Posted Oct 20, 2016

Sonita (2015)

"Ghaemmaghami could be accused of steering the action to make a stronger film but her attempt to save Sonita from being married off is far more important than that." ‐New Statesman
Posted Oct 20, 2016

I, Daniel Blake (2016)

"The greatest virtue of I, Daniel Blake is its patience in confronting painstakingly the incremental humiliations visited on the neediest in society." ‐New Statesman
Posted Oct 13, 2016

American Honey (2016)

"Every corner of American Honey is crammed with colour, vitality and pulsing music. Though it is overlong at nearly three hours, the level of immersion in Star's adventures wouldn't have been as intense with a shorter film." ‐New Statesman
Posted Oct 13, 2016

War on Everyone (2016)

"Beneath its thin veneer of hipness and cynicism, War on Everyone is smug, obnoxious, conventional and contemptible -- a film with no redeeming features." ‐New Statesman
Posted Oct 6, 2016

The Girl on the Train (2016)

"The Girl on the Train is tabloid cinema: it gets the audience all juiced up on the very scenes of domestic violence and murder that it professes to deplore." ‐New Statesman
Posted Oct 6, 2016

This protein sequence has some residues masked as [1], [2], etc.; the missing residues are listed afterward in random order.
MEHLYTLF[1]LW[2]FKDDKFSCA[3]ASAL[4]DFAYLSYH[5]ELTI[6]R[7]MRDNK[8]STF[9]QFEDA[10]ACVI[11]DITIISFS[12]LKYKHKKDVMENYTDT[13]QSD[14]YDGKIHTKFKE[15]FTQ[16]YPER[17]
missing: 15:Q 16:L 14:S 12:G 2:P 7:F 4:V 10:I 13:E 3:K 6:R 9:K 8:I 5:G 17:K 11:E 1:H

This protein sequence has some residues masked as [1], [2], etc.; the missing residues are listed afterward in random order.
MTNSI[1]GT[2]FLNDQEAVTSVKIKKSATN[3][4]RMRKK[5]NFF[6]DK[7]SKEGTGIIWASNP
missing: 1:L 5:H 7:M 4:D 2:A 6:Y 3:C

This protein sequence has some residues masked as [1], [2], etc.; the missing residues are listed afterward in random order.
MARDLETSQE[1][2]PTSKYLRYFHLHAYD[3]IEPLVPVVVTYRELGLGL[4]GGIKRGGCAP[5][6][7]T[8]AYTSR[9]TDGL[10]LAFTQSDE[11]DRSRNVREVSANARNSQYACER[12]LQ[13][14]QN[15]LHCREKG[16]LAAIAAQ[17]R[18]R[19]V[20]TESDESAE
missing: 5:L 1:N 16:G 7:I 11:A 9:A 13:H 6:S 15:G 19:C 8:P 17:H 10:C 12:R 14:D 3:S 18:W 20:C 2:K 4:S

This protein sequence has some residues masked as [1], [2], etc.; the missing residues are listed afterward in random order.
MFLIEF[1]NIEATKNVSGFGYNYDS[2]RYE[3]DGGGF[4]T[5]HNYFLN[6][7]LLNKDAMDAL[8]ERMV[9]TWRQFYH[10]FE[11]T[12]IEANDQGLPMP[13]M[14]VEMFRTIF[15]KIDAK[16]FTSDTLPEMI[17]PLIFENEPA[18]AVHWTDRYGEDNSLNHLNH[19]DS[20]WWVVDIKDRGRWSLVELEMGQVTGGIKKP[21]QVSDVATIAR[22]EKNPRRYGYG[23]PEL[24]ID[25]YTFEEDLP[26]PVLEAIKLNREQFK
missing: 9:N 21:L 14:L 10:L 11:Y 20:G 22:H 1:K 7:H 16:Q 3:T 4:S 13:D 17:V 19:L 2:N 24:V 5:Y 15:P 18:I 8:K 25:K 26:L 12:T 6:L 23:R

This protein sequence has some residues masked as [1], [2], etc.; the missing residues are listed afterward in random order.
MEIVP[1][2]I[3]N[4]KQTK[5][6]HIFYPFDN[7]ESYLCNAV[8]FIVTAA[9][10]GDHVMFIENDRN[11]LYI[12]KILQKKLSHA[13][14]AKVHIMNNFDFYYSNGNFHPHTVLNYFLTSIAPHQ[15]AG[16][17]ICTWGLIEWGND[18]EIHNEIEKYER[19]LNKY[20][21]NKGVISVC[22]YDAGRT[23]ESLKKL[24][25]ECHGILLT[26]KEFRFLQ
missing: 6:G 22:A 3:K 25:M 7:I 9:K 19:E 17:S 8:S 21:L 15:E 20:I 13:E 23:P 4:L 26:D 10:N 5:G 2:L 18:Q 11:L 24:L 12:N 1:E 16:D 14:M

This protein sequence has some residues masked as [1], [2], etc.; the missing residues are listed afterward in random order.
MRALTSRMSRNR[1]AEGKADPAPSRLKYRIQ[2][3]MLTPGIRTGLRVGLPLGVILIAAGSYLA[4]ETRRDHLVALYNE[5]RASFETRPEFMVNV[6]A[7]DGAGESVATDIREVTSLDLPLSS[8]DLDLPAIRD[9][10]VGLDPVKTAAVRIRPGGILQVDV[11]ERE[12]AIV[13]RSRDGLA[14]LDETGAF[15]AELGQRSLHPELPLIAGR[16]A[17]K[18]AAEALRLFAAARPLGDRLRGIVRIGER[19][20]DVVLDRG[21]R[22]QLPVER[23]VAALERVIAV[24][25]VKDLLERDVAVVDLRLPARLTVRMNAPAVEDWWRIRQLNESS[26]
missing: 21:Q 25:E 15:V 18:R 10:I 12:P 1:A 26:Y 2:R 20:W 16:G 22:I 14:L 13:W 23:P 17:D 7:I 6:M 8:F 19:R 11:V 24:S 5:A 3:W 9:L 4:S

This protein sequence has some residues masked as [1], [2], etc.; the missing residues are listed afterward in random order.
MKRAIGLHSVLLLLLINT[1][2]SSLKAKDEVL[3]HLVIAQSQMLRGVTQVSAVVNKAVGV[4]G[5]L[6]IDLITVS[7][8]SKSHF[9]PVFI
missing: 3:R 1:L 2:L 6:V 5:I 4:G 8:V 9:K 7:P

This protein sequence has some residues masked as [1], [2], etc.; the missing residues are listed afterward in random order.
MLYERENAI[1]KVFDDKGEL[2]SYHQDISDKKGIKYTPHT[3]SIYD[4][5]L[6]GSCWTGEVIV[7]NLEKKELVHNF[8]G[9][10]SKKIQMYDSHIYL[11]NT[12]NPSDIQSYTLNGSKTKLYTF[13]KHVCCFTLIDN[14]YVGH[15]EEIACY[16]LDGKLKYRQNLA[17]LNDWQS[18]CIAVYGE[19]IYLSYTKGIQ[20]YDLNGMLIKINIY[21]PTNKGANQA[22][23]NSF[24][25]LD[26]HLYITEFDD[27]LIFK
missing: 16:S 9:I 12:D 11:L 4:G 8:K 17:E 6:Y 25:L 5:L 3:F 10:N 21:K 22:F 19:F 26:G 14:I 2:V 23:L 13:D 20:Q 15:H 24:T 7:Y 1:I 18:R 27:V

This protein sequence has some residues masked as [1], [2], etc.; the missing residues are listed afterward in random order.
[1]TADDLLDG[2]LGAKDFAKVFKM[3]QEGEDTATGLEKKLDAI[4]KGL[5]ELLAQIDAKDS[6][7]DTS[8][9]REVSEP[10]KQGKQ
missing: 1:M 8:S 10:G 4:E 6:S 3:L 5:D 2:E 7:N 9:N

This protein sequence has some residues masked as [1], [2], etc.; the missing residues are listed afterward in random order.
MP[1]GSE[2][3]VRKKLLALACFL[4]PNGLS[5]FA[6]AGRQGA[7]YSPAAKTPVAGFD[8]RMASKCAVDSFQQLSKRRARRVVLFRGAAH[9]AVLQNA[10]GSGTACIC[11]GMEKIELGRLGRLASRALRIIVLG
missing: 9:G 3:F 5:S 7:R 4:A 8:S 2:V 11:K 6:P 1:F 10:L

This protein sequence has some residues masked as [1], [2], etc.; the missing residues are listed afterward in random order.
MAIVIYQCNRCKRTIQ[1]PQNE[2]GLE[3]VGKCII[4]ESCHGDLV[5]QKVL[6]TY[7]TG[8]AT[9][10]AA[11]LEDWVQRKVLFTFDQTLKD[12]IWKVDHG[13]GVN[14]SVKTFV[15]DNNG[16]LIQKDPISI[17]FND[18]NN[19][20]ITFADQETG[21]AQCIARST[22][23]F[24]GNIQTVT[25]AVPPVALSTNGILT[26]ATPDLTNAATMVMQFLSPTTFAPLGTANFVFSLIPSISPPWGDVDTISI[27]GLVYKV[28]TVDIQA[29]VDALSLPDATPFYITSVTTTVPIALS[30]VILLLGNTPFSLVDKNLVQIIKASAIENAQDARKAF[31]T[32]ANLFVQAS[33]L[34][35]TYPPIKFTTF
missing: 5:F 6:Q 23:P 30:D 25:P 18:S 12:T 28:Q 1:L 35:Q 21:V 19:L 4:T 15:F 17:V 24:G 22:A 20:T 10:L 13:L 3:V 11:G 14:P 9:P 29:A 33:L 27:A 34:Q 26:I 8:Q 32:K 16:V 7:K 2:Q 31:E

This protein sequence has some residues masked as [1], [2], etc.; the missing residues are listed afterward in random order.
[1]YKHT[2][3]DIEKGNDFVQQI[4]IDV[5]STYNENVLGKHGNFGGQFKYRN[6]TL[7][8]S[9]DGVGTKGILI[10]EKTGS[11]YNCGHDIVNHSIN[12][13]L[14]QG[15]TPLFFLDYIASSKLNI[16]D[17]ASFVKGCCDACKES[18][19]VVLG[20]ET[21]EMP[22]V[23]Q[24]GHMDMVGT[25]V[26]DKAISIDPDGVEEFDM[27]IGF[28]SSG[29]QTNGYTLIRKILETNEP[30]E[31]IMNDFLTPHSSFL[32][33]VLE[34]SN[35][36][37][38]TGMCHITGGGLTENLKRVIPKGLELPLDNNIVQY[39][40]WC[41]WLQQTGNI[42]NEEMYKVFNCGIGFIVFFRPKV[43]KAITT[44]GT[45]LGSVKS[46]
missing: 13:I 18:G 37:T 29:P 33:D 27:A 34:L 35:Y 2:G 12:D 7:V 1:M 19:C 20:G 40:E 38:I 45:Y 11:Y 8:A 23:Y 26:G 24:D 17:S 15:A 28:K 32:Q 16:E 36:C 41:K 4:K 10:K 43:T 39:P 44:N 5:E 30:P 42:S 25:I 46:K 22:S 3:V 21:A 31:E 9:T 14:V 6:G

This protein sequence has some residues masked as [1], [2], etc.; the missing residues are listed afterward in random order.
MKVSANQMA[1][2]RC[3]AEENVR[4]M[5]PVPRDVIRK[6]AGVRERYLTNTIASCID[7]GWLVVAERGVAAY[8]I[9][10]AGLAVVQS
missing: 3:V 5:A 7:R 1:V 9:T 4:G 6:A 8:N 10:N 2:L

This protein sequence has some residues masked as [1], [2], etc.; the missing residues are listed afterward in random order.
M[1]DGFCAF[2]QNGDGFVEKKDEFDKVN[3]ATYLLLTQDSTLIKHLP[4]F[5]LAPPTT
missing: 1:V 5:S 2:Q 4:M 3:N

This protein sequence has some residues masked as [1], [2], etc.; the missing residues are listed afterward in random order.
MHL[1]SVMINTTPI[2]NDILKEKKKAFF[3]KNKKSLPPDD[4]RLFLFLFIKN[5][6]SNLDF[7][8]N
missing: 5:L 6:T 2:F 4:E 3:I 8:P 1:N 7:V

Deepwater Horizon (2016)

"It sticks so faithfully to the conventions of the genre -- earthy blue-collar hero (Mark Wahlberg), worried wife fretting at home (Kate Hudson), negligent company man (John Malkovich) -- that familiarity overrides suspense and outrage." ‐New Statesman
Posted Sep 29, 2016

Swiss Army Man (2016)

"Dano is gentler than ever, Radcliffe agreeably deranged. Like all good relationships, it's a compromise. They make a lovely couple." ‐New Statesman
Posted Sep 29, 2016

Little Men (2016)

"Sachs captures the concentrated joy of youthful larks and loyalty but he is as wise as Fassbinder ever was to the impact of economic and social pressures on our emotional choices." ‐New Statesman
Posted Sep 27, 2016

Sid and Nancy (1986)

"Sid and Nancy has some claim on being the finest British film of the 1980s." ‐New Statesman
Posted Sep 15, 2016

Blair Witch (2016)

"It switches between so many points of view, we can't help wondering who has edited this "found" footage - and why their grasp of horror is so slack. " ‐New Statesman
Posted Sep 15, 2016

Bridget Jones's Baby (2016)

"Shot with no particular finesse, it is often ungainly but rarely unappealing. Rather like Bridget, in fact." ‐New Statesman
Posted Sep 15, 2016

Captain Fantastic (2016)

"The cast works diligently to find nuance in the material. They are no match, however, for a director who can't tell the difference between film-making and crowd-pleasing." ‐New Statesman
Posted Sep 8, 2016

Julieta (2016)